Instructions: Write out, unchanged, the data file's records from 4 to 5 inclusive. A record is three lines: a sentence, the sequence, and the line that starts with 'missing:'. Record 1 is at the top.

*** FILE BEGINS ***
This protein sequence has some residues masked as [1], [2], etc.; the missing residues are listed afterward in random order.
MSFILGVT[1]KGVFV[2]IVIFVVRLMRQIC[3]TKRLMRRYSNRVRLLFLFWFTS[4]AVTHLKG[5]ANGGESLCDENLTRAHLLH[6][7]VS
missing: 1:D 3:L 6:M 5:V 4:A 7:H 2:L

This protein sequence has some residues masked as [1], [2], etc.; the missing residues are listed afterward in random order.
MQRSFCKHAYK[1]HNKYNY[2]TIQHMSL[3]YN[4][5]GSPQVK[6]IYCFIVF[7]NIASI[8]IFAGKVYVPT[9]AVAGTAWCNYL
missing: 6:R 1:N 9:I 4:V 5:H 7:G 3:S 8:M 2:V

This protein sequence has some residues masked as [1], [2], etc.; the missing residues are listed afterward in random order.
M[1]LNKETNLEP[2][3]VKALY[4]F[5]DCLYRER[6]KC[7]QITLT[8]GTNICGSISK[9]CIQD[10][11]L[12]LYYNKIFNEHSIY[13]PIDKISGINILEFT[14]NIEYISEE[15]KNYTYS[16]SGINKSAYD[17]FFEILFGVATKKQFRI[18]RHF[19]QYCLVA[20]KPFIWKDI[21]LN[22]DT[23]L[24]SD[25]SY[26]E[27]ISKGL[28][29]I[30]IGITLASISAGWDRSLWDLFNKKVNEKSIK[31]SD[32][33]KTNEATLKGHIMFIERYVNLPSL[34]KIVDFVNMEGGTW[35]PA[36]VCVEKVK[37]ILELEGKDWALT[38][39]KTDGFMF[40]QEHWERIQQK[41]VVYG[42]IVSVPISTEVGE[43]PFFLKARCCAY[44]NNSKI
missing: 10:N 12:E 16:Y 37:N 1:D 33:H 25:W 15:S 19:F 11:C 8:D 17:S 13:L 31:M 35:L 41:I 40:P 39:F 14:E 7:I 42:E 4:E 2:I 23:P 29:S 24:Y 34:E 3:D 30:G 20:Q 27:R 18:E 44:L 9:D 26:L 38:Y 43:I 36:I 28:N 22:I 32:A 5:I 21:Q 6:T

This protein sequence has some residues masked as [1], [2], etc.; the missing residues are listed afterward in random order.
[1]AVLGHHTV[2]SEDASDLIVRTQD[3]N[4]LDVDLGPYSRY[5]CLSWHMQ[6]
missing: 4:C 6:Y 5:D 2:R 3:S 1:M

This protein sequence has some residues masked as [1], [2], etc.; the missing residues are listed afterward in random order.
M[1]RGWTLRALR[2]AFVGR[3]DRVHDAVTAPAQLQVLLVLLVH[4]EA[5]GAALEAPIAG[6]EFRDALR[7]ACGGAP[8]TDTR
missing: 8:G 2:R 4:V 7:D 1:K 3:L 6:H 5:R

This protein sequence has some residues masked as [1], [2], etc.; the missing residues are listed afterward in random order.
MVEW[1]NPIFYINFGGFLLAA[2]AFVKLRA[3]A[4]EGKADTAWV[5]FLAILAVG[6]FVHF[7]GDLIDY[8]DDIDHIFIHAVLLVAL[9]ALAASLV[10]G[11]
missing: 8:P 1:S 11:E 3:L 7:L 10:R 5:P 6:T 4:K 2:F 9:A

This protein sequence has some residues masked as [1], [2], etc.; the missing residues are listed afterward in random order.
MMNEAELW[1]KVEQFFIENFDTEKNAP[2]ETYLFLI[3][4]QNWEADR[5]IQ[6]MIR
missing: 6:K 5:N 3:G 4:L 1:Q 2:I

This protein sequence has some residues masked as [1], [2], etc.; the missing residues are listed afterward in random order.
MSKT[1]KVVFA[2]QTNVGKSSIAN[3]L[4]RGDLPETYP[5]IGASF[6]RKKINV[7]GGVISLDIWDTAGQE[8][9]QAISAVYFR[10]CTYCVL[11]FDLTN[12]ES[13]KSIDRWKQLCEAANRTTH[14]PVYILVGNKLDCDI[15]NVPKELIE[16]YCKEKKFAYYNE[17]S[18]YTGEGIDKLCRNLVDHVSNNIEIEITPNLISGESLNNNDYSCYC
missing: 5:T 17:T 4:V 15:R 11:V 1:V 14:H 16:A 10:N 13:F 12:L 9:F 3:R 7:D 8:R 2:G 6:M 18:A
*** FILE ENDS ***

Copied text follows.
This protein sequence has some residues masked as [1], [2], etc.; the missing residues are listed afterward in random order.
[1]AVLGHHTV[2]SEDASDLIVRTQD[3]N[4]LDVDLGPYSRY[5]CLSWHMQ[6]
missing: 4:C 6:Y 5:D 2:R 3:S 1:M

This protein sequence has some residues masked as [1], [2], etc.; the missing residues are listed afterward in random order.
M[1]RGWTLRALR[2]AFVGR[3]DRVHDAVTAPAQLQVLLVLLVH[4]EA[5]GAALEAPIAG[6]EFRDALR[7]ACGGAP[8]TDTR
missing: 8:G 2:R 4:V 7:D 1:K 3:L 6:H 5:R